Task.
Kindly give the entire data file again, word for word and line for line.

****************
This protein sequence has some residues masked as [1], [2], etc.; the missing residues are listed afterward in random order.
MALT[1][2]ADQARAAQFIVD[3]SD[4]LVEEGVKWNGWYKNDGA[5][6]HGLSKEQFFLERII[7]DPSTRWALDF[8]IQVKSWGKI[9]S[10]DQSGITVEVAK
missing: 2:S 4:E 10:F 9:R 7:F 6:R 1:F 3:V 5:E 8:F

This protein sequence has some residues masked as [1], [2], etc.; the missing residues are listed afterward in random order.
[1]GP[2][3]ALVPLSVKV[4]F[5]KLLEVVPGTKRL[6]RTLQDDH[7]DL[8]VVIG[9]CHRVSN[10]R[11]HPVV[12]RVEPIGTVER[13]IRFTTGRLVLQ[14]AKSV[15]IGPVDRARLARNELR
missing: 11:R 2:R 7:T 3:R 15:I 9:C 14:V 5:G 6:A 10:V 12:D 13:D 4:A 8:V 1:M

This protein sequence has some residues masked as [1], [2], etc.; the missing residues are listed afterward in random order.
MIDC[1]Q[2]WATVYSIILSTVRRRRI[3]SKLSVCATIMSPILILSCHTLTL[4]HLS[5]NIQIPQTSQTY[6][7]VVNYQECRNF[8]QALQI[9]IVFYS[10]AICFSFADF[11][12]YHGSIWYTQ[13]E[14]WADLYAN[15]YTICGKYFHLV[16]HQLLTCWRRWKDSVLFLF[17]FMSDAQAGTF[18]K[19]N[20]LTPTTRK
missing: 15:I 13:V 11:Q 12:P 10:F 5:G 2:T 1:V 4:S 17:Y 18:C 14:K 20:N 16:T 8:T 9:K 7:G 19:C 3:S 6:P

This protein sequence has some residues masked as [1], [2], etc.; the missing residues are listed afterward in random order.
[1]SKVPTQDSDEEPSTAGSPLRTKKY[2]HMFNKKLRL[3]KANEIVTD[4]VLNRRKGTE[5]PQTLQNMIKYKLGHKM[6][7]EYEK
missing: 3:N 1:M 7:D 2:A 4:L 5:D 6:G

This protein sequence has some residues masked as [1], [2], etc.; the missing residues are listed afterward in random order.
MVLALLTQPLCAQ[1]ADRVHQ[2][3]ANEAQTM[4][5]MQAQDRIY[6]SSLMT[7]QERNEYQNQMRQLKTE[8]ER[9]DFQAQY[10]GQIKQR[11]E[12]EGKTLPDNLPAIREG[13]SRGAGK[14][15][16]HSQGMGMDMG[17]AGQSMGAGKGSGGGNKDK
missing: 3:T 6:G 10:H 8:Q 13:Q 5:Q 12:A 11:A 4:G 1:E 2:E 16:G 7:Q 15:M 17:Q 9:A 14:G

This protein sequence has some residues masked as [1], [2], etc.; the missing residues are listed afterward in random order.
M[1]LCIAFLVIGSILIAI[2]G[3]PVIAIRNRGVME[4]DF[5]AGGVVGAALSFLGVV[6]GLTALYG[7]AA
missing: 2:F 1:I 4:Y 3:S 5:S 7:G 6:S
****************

This protein sequence has some residues masked as [1], [2], etc.; the missing residues are listed afterward in random order.
MALT[1][2]ADQARAAQFIVD[3]SD[4]LVEEGVKWNGWYKNDGA[5][6]HGLSKEQFFLERII[7]DPSTRWALDF[8]IQVKSWGKI[9]S[10]DQSGITVEVAK
missing: 2:S 4:E 10:F 9:R 7:F 6:R 1:F 3:V 5:E 8:F

This protein sequence has some residues masked as [1], [2], etc.; the missing residues are listed afterward in random order.
[1]GP[2][3]ALVPLSVKV[4]F[5]KLLEVVPGTKRL[6]RTLQDDH[7]DL[8]VVIG[9]CHRVSN[10]R[11]HPVV[12]RVEPIGTVER[13]IRFTTGRLVLQ[14]AKSV[15]IGPVDRARLARNELR
missing: 11:R 2:R 7:T 3:R 15:I 9:C 14:V 5:G 6:A 10:V 12:D 13:D 4:A 8:V 1:M

This protein sequence has some residues masked as [1], [2], etc.; the missing residues are listed afterward in random order.
MIDC[1]Q[2]WATVYSIILSTVRRRRI[3]SKLSVCATIMSPILILSCHTLTL[4]HLS[5]NIQIPQTSQTY[6][7]VVNYQECRNF[8]QALQI[9]IVFYS[10]AICFSFADF[11][12]YHGSIWYTQ[13]E[14]WADLYAN[15]YTICGKYFHLV[16]HQLLTCWRRWKDSVLFLF[17]FMSDAQAGTF[18]K[19]N[20]LTPTTRK
missing: 15:I 13:V 11:Q 12:P 10:F 5:G 2:T 1:V 4:S 17:Y 18:C 14:K 20:N 16:T 8:T 9:K 7:G 19:C 3:S 6:P

This protein sequence has some residues masked as [1], [2], etc.; the missing residues are listed afterward in random order.
[1]SKVPTQDSDEEPSTAGSPLRTKKY[2]HMFNKKLRL[3]KANEIVTD[4]VLNRRKGTE[5]PQTLQNMIKYKLGHKM[6][7]EYEK
missing: 3:N 1:M 7:D 2:A 4:L 5:D 6:G

This protein sequence has some residues masked as [1], [2], etc.; the missing residues are listed afterward in random order.
MVLALLTQPLCAQ[1]ADRVHQ[2][3]ANEAQTM[4][5]MQAQDRIY[6]SSLMT[7]QERNEYQNQMRQLKTE[8]ER[9]DFQAQY[10]GQIKQR[11]E[12]EGKTLPDNLPAIREG[13]SRGAGK[14][15][16]HSQGMGMDMG[17]AGQSMGAGKGSGGGNKDK
missing: 3:T 6:G 10:H 8:Q 13:Q 5:Q 12:A 11:A 4:G 1:E 2:E 16:G 7:Q 15:M 17:Q 9:A 14:G

This protein sequence has some residues masked as [1], [2], etc.; the missing residues are listed afterward in random order.
M[1]LCIAFLVIGSILIAI[2]G[3]PVIAIRNRGVME[4]DF[5]AGGVVGAALSFLGVV[6]GLTALYG[7]AA
missing: 2:F 1:I 4:Y 3:S 5:S 7:G 6:S